Back in 2018 I turned my laptop into a Hackintosh device, running High Sierra. I had a donor MacBook mid-2010 that I used to run TonyMac tools to get Hackintosh working. It was a fun if complicated process of trial and error, but the result was always impressive – a craptop unexpectedly booting macOS.
I eventually wiped macOS and re-installed Windows for a WordCamp coding session. The laptop proved to be quite a letdown, and now sits on a shelf collecting dust.
So, let’s Hackintosh it – again!
If You’re Attempting This…
I hate it when some guides forget to do this, but if you want to try this yourself, you absolutely must have the following or you won’t be able to do it:
- An existing Mac or Hackintosh to build the USB on.
- A copy of Install macOS Mojave.app. I can’t legally provide mine and they do expire, so fresh is good!
- My laptop is Toshiba Satellite Pro L850-1UJ. Other L850’s might have a different setup.
- A large capacity (8GB+) usb storage device.
- Dedicate the laptop – you will erase everything on it.
If you can’t fufill these, then stop now. You’ll be wasting your time. If you want to see roughly how Hackintosh works or how my experience was, then please read on!
What Does and Does not Work?
This is from my current setup. They might actually have working configs that I’ve yet to find. If you know any, please comment below!
- Screen (full graphics).
- Display brightness.
- Keyboard & trackpad.
- Battery monitor.
- Speaker audio.
- Keyboard brightness controls.
The L850 has a Qualcomm Atheros AR9462, which does not work in macOS. I happened to have both the Edimax and TP-Link USB wireless adapters, which worked with Chris1111 drivers.
Changes from 2018
A vanilla setup implies that the OS itself remains relatively untouched – and that the bulk of the Hackintosh-related kexts, patches, etc are contained on the EFI partition. For all intents and purposes, a vanilla install’s main partition is identical to that of an official Apple computer.
Other than the different approach, I had the following caveats:
- Instead of High Sierra, I’m installing Mojave.
- My MacBook blew up*, so I’m using a combination of Virtualbox and my partner’s Macbook Air.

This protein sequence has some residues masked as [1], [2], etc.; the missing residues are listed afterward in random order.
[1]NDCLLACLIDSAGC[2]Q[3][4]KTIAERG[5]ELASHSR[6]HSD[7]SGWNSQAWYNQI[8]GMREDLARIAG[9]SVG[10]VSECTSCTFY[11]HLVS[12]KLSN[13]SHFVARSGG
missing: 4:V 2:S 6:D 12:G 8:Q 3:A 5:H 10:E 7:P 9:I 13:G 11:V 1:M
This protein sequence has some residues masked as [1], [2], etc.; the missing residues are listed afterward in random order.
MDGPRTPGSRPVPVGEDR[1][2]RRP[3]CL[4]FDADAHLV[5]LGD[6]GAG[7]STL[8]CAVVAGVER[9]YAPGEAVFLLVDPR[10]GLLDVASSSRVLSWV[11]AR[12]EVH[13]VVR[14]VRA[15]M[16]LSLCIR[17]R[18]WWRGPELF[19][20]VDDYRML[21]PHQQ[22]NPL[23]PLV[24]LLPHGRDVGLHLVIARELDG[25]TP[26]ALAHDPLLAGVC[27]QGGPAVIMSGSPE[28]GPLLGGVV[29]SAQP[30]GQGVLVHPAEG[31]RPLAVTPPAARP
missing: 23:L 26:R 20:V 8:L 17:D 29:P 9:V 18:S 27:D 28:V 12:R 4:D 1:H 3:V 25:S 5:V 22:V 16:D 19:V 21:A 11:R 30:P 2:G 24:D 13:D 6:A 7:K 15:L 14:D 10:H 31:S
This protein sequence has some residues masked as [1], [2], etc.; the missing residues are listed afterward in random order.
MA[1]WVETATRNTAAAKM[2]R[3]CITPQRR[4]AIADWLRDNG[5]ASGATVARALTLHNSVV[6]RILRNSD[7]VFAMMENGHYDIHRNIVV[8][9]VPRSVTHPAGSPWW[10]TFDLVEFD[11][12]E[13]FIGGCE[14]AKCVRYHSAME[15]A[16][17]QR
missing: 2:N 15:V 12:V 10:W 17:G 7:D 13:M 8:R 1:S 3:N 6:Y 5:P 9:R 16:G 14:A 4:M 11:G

- This time, I will not be undoing it. This will be a continuous project until the laptop dies.
*An important point I must raise here. I bought my mac from an eBay listing a few years back. One day I plugged it in and it literally blew up. Smoke came from the plug and I had a residual shock. I put the MacBook and the dead charger in a cupboard and forgot about it. Recently, I pried open the plug to find it was a fake (or a non-recall), and the fuse was bypassed. Please, check your chargers! I now have a plug in RCD when using eBay auction purchases, just in case…
Setting up a Bootable USB
My trusty SanDisk Cruiser was still lying around, but I’d long since wiped it. So I wiped it without a moment’s consideration of the content (not recommended, of course) and prepped it for being a macOS conduit!
Now I keep an archive of macOS installers because… Well, I don’t really know why. Using my partner’s Mac I created a bootable macOS drive using an archived Mojave, only to find I got the error:
This copy of the Install macOS Mojave application is damaged, and can’t be used to install macOS
So it turns out these macOS installers expire! Like a bad carton of milk, macOS would simply refuse to run (other tools like Disk Utility and Terminal were fine). I tried multiple solutions I found on Google to bypass it, but none worked.
It would seem that Apple sign a certificate on the day you downloaded the installer from them. If you wait too long, macOS deems it damaged. You appear to be able to reset the system clock or edit the date via Terminal, but you need to know when your package was signed. Unfortunately, I didn’t note the date down. I discovered however I could re-download it from Apple still. Phew!
Back on track (and still on my partner’s Mac), once I had created the Bootable USB, I used Did’s autobuild of Clover to install Clover onto my USB. Complete shout-out to anyone who works on Clover in any form, as this fantastic bit of kit is what will get your Mac installation drive booting on a PC, and beyond!
In my previous attempt I had a config.plist that worked wonders with my current setup. However, the default config that comes with Did’s Autobuild was apparently completely fine for this laptop. This makes a great starting point!
I ran the Clover Installer package, changed the location to my USB drive, and didn’t change a damn setting. Install, and (safely) yanked that newly primed Hackintosh stick out.